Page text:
Dylann Roof and defense attorney David Bruck seem at odds as Roof continues to sideline his defense team
Standby defense attorney David Bruck gave voice to his frustrations in court Thursday. With the sentencing phase underway in the federal trial of Dylann Roof, the esteemed capital attorney has found himself effectively sidelined by Roof’s continued insistence upon representing himself in court.
The 22-year-old white supremacist refused to apologize for his crimes during his brief opening statement during which he called on the jury to forget any efforts made by his attorneys to introduce the notion that Roof is mentally ill.
The first two days of testimony in the sentencing phase have focused on the personal narratives of the victims provided by their family members and loved ones. Denise Quarles was the first witness to take the stand Thursday, offering up recollections of her late mother, Myra Thompson. Quarles described her mother as dotting and supportive. After Thompson realized her young daughter’s blossoming interest in computers, she was sure to place her in after-school program to develop her talents. One Christmas, Quarles recalls her parents scraping together enough money to buy her a new computer. That childhood interest eventually grew into a career, as she now works in information technology. Quarles credits her mother’s support with shaping more than her professional life, but who she is as a person — making Thompson’s death all the more painful.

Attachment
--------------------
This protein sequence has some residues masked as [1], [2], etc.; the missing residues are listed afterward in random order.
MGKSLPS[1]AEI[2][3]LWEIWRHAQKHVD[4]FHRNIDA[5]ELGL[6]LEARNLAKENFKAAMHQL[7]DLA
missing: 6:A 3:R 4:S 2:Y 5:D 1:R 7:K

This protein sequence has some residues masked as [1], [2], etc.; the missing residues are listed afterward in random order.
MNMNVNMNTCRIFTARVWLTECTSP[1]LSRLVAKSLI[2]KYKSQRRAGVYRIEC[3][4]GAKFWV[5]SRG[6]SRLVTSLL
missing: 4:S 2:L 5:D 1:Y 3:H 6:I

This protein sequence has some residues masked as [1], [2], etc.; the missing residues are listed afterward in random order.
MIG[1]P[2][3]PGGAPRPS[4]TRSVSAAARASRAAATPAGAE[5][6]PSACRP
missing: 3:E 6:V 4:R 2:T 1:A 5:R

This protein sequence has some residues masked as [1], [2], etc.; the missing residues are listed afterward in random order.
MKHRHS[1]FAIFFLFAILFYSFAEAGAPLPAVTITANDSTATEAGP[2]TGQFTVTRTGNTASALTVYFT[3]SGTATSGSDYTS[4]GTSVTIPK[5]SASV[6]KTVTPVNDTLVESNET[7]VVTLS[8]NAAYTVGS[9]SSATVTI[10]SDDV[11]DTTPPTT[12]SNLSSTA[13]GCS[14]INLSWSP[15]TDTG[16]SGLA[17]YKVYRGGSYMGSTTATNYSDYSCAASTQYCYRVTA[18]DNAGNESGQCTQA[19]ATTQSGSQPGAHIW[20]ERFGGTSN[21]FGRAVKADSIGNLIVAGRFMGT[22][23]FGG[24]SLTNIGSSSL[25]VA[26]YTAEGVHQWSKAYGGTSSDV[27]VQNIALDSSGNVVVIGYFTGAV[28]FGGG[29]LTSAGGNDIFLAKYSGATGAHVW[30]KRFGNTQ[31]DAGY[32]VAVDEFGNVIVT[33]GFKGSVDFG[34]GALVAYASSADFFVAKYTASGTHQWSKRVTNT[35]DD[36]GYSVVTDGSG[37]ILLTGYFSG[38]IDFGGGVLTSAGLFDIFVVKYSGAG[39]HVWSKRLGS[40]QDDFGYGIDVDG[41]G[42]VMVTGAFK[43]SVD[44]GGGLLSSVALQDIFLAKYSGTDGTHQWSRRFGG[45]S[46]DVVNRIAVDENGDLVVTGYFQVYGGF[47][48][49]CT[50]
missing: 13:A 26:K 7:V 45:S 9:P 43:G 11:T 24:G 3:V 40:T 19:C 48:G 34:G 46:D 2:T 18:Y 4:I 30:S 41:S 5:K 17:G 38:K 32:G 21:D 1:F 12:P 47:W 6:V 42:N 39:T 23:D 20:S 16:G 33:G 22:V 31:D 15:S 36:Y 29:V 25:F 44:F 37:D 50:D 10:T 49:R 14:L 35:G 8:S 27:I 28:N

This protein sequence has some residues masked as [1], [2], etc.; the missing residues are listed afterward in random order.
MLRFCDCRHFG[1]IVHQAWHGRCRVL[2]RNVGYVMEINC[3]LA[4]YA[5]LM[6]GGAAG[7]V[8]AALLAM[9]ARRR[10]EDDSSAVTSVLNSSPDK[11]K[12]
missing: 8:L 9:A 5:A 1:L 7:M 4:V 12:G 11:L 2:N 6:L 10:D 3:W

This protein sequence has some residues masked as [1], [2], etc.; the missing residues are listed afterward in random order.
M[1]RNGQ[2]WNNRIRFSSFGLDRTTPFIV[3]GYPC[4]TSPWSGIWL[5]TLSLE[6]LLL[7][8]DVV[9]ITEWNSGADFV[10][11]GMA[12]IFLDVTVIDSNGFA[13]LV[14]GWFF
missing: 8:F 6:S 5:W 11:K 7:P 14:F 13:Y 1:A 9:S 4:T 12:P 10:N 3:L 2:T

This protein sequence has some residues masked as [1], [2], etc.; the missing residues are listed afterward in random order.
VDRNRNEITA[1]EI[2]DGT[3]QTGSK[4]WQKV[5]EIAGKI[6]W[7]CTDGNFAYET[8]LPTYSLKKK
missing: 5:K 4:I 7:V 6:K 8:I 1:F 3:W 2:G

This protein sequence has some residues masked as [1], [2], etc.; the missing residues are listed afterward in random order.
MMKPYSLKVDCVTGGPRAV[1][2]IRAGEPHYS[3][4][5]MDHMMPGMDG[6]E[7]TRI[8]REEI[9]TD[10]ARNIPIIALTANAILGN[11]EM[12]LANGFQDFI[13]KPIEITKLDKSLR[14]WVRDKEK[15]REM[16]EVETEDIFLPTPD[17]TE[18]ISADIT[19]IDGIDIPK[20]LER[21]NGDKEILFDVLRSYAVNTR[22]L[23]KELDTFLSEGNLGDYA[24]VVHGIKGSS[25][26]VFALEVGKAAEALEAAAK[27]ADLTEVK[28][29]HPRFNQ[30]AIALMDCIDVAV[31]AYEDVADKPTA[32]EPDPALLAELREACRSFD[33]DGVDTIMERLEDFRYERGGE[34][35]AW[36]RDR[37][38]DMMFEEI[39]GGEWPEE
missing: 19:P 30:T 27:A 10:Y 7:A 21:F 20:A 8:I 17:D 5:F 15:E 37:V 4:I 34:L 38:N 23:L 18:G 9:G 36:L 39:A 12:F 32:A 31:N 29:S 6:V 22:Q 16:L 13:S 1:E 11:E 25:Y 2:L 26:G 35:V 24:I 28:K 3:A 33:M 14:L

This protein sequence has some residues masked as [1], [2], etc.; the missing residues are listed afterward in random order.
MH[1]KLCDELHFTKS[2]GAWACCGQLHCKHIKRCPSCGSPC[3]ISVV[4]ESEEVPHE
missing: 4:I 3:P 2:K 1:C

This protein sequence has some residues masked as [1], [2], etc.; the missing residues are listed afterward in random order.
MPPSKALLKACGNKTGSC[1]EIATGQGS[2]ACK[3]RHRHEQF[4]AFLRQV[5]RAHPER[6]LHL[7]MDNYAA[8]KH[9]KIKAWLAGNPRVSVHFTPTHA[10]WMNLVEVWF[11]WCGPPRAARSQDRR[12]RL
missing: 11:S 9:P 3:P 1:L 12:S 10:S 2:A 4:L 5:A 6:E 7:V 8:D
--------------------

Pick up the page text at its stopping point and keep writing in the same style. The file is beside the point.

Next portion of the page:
“She taught me what being a woman is, how to be a mom, how to be a grandparent, how to be a friend, how to treat people,” Quarles said the heartache began to register in her voice. “And for her to die welcoming a stranger into her church, where I was baptized, where she was married ... It pisses me off.”
As Quarles stepped down from the stand, Roof took to his feet and asked U.S. District Judge Richard Gergel if he might be able to introduce a motion. Roof has remained mostly silent during witness testimony, passing on every opportunity for cross-examination. The previous day’s proceedings concluded with Roof’s first objection, a successful effort to dismiss two pieces of evidence. Judge Gergel then cautioned prosecutors to be more efficient with the testimony they choose to submit, citing the 38-person witness list they presented to the court.
Gergel continued to criticize the expected number of witnesses and length of testimony Thursday, advising the prosecution to perhaps rethink their strategy. It was at this point that Bruck took to his feet to declare a complete lack of confidence in Roof’s ability to introduce objections and “protect his own rights.” In Bruck’s opinion, the testimony presented by the victim’s families had turned the court proceedings into a “runaway train” and called on Gergel to allow him to object on Roof’s behalf or have written testimony presented in advance of witnesses taking the stand.
“This is his sentencing, not a memorial service,” Bruck told the judge.
Gergel eventually dismissed Bruck’s argument and reminded the attorney that he had made ever effort to persuade Roof not to represent himself in court. The judge’s decision came after a response from federal attorneys, who stated that they would likely not be calling all 38 witnesses to the stand, but continued to insist upon their right to address the court.
“[Roof] is the one who chose to kill nine people ... particularly good people,” said U.S. assistant attorney Jay Richardson, adding that the families of the victims “are entitled to tell the jury about it.”